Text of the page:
Are billions ultimately in the cards? I hope so, because we believe only a few billion dollars over time could set the stage for, and even demonstrate, age-reversing capability.
Another anti-ageing crusader, Aubrey de Grey, leads non-profit groups the Methuselah Foundation and the Strategies for Engineered Negligible Senescence (SENS) Foundation.
He too believes that Calico will bring about an end to ageing and prove the doubters wrong:
With Google's decision to direct its astronomical resources to a concerted assault on aging, that battle may have been transcended: once financial limitations are removed, curmudgeons no longer matter.
A company that generates US$50 billion in revenue could conceivably throw some serious cash at an idea without worrying too much about the bottom line if it doesn't turn out. But Google is unlikely to stake its fortune on this which may sorely disappoint these Methuselahs-in-the-making.
Still, a number of mainstream tech-innovators have a history of being personally attracted to radical life-extension.
For instance, when you purchase your life-extension pills online and use PayPal, you might take comfort in the knowledge that PayPal's founder Peter Thiel has already signed up to be frozen at the Alcor cryonics facility upon his (first) death.
You can do the same for US$200,000 (or US$80,000 for just your head). In 2006, Thiel also donated around US$3.5 million to de Grey's Methuselah Foundation (de Grey is also a future Alcor resident).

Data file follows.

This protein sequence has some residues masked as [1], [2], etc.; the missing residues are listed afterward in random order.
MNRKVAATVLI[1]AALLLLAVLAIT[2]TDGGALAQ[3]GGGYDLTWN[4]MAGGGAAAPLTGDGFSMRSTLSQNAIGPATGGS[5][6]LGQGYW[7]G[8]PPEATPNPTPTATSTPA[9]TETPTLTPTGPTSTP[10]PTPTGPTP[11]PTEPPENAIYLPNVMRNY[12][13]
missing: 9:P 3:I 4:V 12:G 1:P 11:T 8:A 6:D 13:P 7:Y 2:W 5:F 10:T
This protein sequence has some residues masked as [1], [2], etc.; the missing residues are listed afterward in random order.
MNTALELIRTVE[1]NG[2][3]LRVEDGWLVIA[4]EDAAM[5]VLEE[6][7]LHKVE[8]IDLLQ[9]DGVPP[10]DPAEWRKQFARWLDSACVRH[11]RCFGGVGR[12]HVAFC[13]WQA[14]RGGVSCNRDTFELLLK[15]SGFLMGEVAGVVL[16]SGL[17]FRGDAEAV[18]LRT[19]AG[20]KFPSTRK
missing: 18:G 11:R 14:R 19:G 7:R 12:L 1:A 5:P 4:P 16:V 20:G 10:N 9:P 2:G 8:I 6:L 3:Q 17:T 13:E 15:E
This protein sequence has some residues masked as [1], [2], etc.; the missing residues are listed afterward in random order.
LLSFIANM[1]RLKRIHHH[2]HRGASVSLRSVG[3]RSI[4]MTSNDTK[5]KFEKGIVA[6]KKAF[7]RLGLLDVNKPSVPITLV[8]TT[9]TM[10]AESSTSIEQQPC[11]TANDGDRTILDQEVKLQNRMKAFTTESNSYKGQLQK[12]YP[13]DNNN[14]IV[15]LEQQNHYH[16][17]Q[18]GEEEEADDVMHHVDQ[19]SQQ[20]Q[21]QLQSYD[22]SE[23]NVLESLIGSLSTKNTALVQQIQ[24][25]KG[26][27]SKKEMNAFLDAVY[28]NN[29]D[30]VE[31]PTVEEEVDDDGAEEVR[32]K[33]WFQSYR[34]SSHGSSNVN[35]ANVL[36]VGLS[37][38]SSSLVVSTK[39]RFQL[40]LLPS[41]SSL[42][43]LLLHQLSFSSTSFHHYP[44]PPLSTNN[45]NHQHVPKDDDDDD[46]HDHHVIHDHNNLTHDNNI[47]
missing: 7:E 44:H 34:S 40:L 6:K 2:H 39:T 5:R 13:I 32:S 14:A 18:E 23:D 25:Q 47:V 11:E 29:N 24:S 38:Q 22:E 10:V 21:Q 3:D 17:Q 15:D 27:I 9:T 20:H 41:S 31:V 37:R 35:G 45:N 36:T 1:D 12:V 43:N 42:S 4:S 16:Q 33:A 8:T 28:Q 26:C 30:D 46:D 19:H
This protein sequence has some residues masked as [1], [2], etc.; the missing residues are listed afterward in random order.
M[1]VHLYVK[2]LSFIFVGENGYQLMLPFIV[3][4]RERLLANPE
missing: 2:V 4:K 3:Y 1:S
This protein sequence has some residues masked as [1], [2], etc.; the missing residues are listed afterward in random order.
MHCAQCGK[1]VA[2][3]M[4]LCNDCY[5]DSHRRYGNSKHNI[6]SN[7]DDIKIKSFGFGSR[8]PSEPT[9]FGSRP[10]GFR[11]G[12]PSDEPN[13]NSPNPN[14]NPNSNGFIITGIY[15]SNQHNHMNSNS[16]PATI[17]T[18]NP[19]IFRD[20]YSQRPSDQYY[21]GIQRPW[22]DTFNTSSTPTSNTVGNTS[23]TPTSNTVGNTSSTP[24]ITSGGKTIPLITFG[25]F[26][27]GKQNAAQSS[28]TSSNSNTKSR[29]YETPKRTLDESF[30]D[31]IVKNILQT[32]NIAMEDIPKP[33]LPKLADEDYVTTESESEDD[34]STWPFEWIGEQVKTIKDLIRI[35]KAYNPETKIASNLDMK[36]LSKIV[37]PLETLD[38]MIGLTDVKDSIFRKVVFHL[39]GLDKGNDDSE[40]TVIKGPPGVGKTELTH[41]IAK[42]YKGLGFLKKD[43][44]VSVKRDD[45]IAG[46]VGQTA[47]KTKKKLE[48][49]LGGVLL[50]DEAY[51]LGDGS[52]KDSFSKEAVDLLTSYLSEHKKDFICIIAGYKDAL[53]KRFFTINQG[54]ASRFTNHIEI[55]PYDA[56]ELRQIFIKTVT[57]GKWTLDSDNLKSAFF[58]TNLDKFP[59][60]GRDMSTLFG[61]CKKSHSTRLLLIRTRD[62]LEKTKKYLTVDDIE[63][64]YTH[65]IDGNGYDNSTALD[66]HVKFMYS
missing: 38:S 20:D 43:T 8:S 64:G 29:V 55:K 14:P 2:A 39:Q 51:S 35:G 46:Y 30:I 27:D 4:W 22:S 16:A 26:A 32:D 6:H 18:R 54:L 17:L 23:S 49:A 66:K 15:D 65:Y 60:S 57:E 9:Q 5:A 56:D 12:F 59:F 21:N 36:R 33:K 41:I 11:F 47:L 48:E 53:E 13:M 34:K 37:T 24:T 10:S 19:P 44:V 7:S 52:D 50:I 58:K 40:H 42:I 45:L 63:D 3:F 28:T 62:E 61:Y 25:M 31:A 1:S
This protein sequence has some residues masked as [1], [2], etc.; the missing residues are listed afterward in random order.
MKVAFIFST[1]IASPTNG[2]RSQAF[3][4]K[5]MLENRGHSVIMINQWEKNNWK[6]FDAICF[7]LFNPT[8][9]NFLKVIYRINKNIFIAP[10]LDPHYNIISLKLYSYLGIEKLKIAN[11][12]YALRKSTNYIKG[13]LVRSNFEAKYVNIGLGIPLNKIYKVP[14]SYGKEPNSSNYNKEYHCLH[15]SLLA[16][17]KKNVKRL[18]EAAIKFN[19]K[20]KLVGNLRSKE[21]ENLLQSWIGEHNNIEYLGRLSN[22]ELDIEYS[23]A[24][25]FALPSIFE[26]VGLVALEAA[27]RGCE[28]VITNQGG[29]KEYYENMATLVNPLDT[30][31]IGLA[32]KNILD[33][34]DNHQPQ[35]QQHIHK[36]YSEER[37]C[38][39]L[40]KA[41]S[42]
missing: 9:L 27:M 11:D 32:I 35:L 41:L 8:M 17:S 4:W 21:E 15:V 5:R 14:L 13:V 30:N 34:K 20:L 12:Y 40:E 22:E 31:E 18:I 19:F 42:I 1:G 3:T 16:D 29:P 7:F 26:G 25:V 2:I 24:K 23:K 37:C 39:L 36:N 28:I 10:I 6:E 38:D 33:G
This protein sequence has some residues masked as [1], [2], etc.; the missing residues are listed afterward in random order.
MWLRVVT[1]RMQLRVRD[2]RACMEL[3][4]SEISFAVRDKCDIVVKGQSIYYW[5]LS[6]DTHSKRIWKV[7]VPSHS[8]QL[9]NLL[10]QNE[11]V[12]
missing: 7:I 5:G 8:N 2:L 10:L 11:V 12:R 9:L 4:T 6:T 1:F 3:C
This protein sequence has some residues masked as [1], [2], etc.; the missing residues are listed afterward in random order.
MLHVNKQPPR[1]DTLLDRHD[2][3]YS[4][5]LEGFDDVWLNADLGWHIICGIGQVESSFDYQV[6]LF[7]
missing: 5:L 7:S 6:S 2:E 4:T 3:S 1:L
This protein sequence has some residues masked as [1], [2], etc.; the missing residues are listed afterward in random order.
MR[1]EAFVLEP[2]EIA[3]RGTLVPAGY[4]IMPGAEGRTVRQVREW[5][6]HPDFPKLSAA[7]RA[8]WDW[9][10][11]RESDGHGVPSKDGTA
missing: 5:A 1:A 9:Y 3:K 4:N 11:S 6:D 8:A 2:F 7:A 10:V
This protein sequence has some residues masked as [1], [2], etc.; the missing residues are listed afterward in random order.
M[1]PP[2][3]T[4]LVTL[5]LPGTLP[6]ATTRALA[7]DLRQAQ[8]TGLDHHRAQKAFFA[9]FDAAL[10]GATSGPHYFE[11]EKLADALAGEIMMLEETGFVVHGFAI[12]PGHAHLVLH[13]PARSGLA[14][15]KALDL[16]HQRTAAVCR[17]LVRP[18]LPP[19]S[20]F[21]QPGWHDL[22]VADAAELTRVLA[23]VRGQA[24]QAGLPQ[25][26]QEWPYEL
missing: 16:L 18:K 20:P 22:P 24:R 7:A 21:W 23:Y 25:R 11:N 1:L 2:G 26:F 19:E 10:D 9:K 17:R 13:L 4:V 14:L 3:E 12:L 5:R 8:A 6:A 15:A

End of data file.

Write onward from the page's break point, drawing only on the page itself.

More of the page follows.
Alcor even held its annual conference at Google's headquarters back in 2011, and Google was one of the corporate founders of the transhumanist Singularity Institute – a group whose mission is to use technology to transform humans into something better than human, and for the benefit of humanity.
Who wants longer life?
For all the talk about the social benefits of this goal, it's not difficult to see who is pushing hardest for everlasting life.
When the World Transhumanist Association surveyed their members in 2007 they found that 90% were male with a median age of 30-33, and most were from the US or Europe.
Interestingly, when we interviewed members of the Australian public about the prospect of life-extension, most saw it as a mixed blessing fraught with ethical and social difficulties.
In fact only 35% said they would definitely take a drug that could slow their ageing and allow them to live to 150 years (men were far more enthusiastic than women)!
Perhaps they'd change their mind if the genuine article was produced. But is that likely to happen anytime soon? Calico's budget is yet to be defined and Larry Page himself has said that this is a long-term bet.
De Grey once estimated that human lifespan in the year 2100 would be 5,000 years. Whether or not Google makes it happen you can at least bet that the immortalists will be hanging on every word (and dollar).
But by 2100? You have to wonder whether we'll even be using Google then.
This story is published courtesy of The Conversation (under Creative Commons-Attribution/No derivatives).
Source: The Conversation
"Forever young: Google's quest for the Fountain of Youth" October 18, 2013 https://phys.org/news/2013-10-young-google-quest-fountain-youth.html